I have come to distrust almost everything I have seen printed about this cartridge prior to the inception of these threads on the IAA Forum. Will we may be much smarter about this cartridge, as Lew says, I think that we actually know less about it than we thought we knew some years ago.
With no measurements on the nice picture of the Nickl-Patent pistol just posted, we can’t even be sure that the caliber shown with the picture is correct; the earlier Mauser-Nickl pistols were 9 x 19 mm Caliber, and there is nothing in the markings on the gun to prove it is a 9 mm short version, rebated rim or not, nor is there anything in the picture with which to compare the size of the pistol.
These are just my own thoughts on this whole question, and they, so far, are every bit as unsubstantiated as are all the theories on these rebated rim 9 mm short cartridges, so I am just stating my own view and feelings on the matter, and not “condemning or critical of” those of other collectors.
A very important aspect of being smart is knowing what is untrue. It isn’t restricted to knowing “true” facts. We don’t know any hard facts about the 9mm Nickl, but we do know that the box of rebated rim cartridges was labelled 9mm Kurz when they were loaded in 1918. That is a hard fact, which casts great doubt that in 1918 the 9mmKRR was being referred to, much less was named, the 9mm Nickl!!!
Thank you to you all for a discussion that leaves no questions open in its dept and competence
delivered by all this is as it should be thank you
I don’t think this issue can be resolved until someone measures the bolt face of a 9mm Nickl pistol.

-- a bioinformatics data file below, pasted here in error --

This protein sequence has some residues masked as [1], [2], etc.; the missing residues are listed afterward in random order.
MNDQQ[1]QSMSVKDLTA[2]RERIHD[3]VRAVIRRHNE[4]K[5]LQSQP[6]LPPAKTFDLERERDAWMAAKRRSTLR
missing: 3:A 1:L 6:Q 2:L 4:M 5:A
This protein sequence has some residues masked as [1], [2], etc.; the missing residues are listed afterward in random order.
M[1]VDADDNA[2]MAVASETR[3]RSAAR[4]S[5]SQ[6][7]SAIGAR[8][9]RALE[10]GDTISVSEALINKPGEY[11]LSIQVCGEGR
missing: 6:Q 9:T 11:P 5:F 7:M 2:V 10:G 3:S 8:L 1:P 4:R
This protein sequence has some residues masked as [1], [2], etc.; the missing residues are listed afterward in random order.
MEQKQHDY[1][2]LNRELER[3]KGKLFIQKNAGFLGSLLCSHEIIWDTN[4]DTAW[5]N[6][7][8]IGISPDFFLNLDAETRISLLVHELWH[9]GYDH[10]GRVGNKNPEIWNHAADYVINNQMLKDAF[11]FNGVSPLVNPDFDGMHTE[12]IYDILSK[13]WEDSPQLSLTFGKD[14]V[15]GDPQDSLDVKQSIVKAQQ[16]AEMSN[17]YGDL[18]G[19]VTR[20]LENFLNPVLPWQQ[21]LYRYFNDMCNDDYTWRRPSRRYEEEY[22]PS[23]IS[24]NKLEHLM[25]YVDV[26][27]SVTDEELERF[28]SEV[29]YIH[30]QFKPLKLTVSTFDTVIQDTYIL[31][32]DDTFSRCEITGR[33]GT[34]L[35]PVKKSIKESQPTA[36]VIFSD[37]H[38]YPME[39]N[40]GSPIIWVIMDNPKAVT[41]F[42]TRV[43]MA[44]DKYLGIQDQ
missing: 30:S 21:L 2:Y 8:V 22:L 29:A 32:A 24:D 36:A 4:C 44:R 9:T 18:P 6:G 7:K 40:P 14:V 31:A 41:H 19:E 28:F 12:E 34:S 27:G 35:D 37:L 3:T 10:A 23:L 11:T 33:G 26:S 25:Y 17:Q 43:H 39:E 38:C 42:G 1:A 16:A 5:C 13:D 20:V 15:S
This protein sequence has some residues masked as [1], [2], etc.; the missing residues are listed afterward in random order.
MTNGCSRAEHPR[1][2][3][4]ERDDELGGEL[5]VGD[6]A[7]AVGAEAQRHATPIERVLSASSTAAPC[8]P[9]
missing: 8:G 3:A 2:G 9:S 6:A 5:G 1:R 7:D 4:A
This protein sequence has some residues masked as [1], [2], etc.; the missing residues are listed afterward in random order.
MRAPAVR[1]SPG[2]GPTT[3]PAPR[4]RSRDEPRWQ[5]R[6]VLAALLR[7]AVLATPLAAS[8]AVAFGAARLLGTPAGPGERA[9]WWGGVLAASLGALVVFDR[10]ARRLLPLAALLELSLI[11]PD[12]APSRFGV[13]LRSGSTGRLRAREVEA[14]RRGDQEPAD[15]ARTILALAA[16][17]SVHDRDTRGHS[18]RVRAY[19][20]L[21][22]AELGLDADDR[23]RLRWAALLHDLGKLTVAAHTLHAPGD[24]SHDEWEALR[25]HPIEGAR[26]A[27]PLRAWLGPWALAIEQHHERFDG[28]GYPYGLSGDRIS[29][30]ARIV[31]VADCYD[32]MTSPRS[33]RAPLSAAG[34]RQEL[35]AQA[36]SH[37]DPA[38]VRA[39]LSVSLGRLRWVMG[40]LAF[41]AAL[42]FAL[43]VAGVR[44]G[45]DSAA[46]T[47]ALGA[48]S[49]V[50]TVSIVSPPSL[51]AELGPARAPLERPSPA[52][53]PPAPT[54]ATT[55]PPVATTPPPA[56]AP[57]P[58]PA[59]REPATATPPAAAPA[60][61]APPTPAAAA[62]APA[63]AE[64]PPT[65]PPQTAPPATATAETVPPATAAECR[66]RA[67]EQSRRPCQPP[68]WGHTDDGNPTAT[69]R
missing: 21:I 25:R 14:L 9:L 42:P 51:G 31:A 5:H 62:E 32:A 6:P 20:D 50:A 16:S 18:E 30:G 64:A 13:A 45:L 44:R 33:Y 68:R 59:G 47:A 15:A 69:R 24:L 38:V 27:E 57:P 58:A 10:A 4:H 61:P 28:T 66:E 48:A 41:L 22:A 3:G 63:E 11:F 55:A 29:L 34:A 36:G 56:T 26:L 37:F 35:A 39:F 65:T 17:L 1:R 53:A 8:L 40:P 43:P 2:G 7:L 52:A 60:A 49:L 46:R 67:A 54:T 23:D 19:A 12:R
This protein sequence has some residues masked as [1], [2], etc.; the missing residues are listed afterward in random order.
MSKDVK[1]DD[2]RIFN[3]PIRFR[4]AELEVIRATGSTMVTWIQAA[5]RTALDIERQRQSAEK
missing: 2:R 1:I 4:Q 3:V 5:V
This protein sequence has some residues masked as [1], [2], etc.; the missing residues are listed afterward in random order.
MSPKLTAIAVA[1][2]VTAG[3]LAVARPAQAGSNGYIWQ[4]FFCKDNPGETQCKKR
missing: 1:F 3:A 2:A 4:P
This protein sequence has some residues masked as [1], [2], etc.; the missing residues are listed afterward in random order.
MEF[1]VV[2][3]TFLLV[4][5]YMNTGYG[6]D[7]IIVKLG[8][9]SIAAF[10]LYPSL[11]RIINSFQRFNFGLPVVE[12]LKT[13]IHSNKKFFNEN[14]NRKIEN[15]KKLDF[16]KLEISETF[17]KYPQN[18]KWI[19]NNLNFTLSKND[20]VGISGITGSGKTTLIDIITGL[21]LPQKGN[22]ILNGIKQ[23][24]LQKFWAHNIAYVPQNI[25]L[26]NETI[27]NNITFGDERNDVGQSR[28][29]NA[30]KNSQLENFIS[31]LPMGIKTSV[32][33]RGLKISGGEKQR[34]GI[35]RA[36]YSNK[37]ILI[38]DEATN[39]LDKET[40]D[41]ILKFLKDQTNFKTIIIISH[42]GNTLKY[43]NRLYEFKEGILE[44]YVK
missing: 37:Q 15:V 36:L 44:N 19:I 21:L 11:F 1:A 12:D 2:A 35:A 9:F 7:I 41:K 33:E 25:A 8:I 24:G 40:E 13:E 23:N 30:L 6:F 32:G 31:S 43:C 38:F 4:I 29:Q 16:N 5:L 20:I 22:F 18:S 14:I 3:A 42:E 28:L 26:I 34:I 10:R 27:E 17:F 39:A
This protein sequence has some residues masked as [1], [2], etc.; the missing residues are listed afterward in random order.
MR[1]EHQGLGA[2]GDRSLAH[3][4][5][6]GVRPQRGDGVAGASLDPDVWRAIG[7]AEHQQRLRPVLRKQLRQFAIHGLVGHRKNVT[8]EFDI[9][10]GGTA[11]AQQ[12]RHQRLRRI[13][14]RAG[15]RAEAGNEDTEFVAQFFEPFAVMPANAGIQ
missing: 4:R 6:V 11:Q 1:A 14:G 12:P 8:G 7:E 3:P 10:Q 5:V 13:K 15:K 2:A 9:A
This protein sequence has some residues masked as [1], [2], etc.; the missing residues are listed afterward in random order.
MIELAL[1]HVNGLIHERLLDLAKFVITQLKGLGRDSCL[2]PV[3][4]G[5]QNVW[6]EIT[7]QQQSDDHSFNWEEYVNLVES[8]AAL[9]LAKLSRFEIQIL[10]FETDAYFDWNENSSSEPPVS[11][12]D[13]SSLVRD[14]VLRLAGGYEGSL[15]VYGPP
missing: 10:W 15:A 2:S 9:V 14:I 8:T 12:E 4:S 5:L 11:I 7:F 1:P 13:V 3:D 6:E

Happy New Year!
The problem is, if we are talking about original Nickl’s patent pistol prototypes made by Mauser Werk, Oberndorf, is that of finding a specimen of one, that is not 9 mm Parabellum caliber, to measure. If we are talking about the Czech CZ vz. 22 (N), I am not sure that would resolve any issues, since they work with the Czech cartridges, the earliest known to me being one dated 1924 with the cartridge designation of vz. 1922 right on the headstamp, and that all of the Czech-made cartridges measure within the tolerance range for the standard 9 mm k. (.380 Browning Auto, 9 mm Corto, 9 mm Court, 9 mm Scurt, 9 mm Kisa Browning, etc.). That along with the fact that the rebated-rim 9 mm Short round referred to as the 9 mm Nickl cartridge predates the Czech vz. 22, including 1921 prototype, by three years.
Unfortunately, I have not been able to find any patent papers assigned to either Josef Nickl or the Waffenfabrik Mauser A.-G., for the rebated rim cartridge, even though there are sources that credit Nickl with specifically designing this cartridge. Those, if dated, would at least tell us whether or not the usual appellation of “9 mm Nickl” is correct or not.
I agree, though, that this issue does not seem to be likely to be resolved soon, if ever. It has only raised even more confusing facts and theories about the manufacture of the cartridges (who, what, when, where and why) than we were faced with before.
Thank you for your reply if tough I intended to let the matter rest, someone else decided to dig a little
more.I on my part thank you for the incredible knowledge you have imparted on all of us and it is
always a great pleasure to be lectured by people that know the subject they are speaking of and
when it comes to that it does not matter what the actual subject is